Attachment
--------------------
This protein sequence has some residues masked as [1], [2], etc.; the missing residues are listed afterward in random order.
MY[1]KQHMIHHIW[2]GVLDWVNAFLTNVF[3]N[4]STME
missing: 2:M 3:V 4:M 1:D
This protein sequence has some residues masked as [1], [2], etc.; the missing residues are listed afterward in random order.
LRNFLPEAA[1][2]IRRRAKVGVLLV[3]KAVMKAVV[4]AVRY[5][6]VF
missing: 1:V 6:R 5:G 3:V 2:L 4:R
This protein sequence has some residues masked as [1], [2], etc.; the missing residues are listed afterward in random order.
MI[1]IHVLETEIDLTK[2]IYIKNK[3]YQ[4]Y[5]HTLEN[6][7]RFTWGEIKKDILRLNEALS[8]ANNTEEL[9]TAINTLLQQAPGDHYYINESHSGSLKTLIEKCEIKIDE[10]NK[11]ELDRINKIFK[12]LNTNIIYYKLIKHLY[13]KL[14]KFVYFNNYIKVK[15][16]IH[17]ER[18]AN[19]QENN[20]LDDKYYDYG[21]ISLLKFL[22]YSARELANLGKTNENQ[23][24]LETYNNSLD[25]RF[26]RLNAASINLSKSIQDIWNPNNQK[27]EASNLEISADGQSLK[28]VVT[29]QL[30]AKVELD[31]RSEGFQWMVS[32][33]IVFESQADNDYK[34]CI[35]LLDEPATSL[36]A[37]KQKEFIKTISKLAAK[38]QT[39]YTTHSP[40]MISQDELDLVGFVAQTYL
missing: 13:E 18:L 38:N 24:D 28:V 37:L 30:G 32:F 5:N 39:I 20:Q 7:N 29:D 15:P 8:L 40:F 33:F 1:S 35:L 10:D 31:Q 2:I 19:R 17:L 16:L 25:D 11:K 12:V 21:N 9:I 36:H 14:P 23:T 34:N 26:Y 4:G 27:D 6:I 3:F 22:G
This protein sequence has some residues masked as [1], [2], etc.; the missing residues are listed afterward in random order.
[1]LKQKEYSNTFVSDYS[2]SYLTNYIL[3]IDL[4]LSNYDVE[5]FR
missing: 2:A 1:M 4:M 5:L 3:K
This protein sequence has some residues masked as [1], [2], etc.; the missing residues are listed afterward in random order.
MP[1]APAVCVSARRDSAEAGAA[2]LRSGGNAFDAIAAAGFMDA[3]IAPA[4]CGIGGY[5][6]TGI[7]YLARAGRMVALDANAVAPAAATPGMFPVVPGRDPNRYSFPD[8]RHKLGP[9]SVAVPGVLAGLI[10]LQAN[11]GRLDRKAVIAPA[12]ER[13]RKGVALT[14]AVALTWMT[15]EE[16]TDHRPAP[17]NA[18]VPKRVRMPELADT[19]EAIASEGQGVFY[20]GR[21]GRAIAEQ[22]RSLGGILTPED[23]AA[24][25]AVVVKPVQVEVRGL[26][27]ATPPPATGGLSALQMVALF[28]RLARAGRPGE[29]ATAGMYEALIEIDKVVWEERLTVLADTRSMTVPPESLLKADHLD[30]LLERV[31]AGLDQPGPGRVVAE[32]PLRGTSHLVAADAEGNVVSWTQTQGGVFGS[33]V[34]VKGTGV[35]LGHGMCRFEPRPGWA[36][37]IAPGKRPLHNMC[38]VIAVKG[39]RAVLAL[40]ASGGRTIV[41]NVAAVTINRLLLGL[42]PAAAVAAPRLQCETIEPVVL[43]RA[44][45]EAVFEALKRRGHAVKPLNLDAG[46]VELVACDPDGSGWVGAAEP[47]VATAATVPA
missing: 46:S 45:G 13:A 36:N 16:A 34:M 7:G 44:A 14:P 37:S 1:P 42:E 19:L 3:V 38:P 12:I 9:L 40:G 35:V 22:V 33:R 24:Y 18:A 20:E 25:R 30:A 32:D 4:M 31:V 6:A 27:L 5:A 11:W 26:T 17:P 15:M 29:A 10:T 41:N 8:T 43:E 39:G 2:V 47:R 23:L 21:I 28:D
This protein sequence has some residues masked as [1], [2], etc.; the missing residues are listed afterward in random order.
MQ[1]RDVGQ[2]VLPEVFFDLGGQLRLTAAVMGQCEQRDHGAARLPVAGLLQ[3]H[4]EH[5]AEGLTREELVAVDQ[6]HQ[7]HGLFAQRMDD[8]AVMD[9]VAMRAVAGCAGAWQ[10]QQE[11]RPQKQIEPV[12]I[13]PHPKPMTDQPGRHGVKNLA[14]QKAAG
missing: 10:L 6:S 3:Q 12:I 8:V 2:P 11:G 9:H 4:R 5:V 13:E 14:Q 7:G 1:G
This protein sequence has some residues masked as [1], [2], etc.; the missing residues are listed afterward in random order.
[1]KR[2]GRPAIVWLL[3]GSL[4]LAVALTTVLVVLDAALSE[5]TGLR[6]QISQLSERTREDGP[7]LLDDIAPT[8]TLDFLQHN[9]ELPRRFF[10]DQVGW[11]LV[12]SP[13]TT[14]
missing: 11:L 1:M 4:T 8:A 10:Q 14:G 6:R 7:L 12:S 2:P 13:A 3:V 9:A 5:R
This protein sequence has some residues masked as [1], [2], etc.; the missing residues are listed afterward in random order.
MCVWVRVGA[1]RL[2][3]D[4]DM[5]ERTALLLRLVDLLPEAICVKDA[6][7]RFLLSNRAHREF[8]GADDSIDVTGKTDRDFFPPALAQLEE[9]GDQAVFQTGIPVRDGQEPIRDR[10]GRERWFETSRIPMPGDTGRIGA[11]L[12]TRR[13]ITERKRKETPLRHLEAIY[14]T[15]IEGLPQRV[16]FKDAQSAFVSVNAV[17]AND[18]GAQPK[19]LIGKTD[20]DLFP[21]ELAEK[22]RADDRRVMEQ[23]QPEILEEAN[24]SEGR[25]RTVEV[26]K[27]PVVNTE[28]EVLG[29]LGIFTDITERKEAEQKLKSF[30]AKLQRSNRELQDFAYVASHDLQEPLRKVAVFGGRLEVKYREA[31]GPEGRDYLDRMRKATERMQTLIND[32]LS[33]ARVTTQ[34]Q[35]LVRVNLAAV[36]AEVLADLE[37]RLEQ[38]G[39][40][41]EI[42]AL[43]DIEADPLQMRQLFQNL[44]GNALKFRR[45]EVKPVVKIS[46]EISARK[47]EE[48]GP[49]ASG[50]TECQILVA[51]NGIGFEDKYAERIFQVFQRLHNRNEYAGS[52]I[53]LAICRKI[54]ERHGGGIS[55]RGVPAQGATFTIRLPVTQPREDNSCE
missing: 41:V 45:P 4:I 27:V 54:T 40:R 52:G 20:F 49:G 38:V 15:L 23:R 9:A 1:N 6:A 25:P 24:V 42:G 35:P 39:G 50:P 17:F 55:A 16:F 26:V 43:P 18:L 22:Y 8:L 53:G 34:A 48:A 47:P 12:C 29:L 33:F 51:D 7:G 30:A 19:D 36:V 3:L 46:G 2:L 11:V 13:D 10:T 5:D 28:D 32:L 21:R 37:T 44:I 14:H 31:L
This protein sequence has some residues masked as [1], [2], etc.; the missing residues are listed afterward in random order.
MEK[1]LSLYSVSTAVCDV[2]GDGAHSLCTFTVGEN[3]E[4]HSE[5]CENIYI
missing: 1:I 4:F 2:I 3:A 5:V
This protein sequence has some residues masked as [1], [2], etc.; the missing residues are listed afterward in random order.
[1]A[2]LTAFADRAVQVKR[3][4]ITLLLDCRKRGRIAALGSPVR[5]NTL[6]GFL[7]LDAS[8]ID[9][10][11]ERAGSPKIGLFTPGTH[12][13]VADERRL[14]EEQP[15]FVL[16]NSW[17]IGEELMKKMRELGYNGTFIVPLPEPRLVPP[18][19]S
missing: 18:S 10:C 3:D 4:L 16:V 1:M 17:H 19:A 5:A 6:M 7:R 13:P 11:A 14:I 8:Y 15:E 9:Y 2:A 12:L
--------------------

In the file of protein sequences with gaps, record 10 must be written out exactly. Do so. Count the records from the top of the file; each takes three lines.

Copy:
This protein sequence has some residues masked as [1], [2], etc.; the missing residues are listed afterward in random order.
[1]A[2]LTAFADRAVQVKR[3][4]ITLLLDCRKRGRIAALGSPVR[5]NTL[6]GFL[7]LDAS[8]ID[9][10][11]ERAGSPKIGLFTPGTH[12][13]VADERRL[14]EEQP[15]FVL[16]NSW[17]IGEELMKKMRELGYNGTFIVPLPEPRLVPP[18][19]S
missing: 18:S 10:C 3:D 4:L 16:V 1:M 17:H 19:A 5:A 6:M 7:R 13:P 11:A 14:I 8:Y 15:E 9:Y 2:A 12:L